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NEW YORK-- A new report reveals that adolescents --including girls -- are turning to cigars in increasing numbers, according to HealthDay News .
The new trend of teens smoking cigars is due to changing fashions, according to Cristine Delnevo, an associate professor of public health at the University of Medicine and Dentistry of New Jersey and co-author of a report in the December 2005 issue of the American Journal of Public Health .
Because of celebrity-backed advertisements, "the cigar industry (has) successfully marketed their products to adult women and adolescents of both sexes," she said in the report. And there's another factor: a variety of new cigar flavors -- including grape, cinnamon and apple -- are making them more appealing.
Even so, Delnevo told HealthDay News , health officials haven't put the spotlight on kids and cigars: "This issue is under our radar."
Delnevo and colleagues examined recent statistics and found that overall cigar consumption in the United States has jumped by more than 28 percent between 2000 and 2004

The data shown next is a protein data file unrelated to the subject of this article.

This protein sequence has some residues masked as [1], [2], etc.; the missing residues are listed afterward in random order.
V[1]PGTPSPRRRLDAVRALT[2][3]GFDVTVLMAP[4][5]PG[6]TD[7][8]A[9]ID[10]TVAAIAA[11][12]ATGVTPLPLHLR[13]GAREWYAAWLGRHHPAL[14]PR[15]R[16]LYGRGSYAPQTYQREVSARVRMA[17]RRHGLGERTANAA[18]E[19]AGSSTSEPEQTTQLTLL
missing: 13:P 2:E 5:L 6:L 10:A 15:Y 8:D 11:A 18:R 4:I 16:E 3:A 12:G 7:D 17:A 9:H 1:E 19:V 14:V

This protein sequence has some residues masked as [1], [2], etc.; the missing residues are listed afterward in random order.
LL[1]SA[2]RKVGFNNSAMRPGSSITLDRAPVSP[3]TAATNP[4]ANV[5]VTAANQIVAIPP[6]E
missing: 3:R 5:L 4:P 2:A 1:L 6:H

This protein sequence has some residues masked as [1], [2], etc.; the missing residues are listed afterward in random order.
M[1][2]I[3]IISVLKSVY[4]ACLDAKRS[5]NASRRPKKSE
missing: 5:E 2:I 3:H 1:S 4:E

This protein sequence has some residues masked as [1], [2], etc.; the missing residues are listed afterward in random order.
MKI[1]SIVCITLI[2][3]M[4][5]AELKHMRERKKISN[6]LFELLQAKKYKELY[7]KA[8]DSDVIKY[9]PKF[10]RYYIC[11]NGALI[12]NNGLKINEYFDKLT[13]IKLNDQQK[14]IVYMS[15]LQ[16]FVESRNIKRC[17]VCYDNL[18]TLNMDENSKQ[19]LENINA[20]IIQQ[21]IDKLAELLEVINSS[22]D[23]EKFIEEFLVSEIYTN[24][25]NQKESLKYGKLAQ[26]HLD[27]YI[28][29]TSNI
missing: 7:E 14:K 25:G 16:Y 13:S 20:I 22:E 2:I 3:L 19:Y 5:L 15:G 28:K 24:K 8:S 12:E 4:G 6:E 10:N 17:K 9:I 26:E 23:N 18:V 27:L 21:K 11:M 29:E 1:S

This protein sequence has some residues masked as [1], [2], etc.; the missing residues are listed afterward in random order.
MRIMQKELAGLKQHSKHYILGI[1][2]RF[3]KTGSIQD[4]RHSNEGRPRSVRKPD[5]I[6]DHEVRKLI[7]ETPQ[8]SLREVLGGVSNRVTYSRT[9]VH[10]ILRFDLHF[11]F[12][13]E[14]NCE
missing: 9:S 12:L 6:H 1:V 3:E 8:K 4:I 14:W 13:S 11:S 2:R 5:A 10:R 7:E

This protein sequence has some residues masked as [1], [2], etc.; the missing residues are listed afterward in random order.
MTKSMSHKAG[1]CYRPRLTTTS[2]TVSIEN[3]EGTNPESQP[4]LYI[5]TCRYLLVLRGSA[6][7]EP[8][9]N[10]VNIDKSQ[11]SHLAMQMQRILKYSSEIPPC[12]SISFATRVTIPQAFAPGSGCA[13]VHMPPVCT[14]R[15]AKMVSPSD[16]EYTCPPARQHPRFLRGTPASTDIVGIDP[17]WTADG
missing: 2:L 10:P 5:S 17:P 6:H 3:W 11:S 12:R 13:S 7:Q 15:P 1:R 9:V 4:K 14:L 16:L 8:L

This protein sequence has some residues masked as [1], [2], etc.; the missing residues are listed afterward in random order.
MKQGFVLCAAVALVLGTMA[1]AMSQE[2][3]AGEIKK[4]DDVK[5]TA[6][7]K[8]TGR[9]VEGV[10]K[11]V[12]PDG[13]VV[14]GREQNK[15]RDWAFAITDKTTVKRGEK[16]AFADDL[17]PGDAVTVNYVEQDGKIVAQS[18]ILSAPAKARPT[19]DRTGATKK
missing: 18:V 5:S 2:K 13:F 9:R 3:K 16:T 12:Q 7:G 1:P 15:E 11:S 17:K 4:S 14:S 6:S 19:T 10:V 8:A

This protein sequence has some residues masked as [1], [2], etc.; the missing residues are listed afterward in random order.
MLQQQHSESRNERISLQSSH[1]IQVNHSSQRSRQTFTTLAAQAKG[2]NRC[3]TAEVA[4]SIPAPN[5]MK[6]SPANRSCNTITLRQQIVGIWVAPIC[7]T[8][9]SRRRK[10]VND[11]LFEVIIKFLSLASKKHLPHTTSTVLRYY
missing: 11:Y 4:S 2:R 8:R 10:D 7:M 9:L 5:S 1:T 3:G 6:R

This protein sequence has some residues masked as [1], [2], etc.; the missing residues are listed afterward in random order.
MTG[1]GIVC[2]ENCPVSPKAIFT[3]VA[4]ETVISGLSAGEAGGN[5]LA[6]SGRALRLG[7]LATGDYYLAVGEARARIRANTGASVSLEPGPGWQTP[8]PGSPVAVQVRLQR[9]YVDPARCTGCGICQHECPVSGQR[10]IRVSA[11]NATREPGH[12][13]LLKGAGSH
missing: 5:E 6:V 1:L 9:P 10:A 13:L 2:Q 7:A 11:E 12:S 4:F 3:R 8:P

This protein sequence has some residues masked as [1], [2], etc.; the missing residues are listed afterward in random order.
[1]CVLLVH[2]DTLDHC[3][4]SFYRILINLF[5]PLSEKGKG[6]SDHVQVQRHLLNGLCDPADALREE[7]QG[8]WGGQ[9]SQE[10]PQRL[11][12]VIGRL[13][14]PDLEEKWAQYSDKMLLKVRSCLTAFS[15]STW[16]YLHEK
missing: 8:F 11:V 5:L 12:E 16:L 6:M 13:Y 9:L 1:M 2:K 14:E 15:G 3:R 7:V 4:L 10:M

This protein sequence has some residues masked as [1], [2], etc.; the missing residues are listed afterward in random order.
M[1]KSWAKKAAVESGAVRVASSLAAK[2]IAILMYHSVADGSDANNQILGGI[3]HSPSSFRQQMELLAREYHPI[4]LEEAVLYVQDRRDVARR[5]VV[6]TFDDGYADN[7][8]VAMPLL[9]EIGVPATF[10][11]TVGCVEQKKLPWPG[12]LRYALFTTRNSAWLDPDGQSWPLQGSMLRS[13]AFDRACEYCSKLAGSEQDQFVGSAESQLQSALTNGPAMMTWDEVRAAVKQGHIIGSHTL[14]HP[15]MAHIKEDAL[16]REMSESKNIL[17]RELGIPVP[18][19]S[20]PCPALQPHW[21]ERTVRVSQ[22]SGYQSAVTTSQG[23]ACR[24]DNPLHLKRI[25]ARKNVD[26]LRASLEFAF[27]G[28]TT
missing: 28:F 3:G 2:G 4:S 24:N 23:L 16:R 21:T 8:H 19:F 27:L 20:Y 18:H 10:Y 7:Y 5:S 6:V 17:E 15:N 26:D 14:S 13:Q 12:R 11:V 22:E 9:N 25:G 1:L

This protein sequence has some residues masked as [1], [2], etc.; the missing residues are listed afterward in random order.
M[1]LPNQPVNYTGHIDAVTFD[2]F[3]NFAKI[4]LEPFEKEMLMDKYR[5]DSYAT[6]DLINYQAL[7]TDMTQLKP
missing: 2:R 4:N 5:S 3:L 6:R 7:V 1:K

They also point to data from the 2004 New Jersey Youth Tobacco Survey, which found that cigarette use among teens had declined by almost 30 percent between 2001 and 2004, but high school boys are now more likely to smoke cigars than cigarettes, HealthDay News reported .
About 17 percent of the New Jersey boys surveyed said they smoke cigars, compared to 16 percent who smoke cigarettes; 10 percent of highschool girls said they smoked cigars.
Last year, a survey of 4,409 Cleveland-area teens found that cigar use among teens (23 percent) outpaced cigarette use (16 percent).
In addition to the influence of advertising and new flavors, Delnevo said in the report that price is playing a major role in boosting cigar use among teens. In some states, like New Jersey, differences in tobacco tax levels actually make it cheaper to smoke cigars than cigarettes, she told HealthDay News .
Delnevo said states need to do a better job of taxing cigars appropriately and regulating where they're sold, so that it's harder for kids to get their hands on them.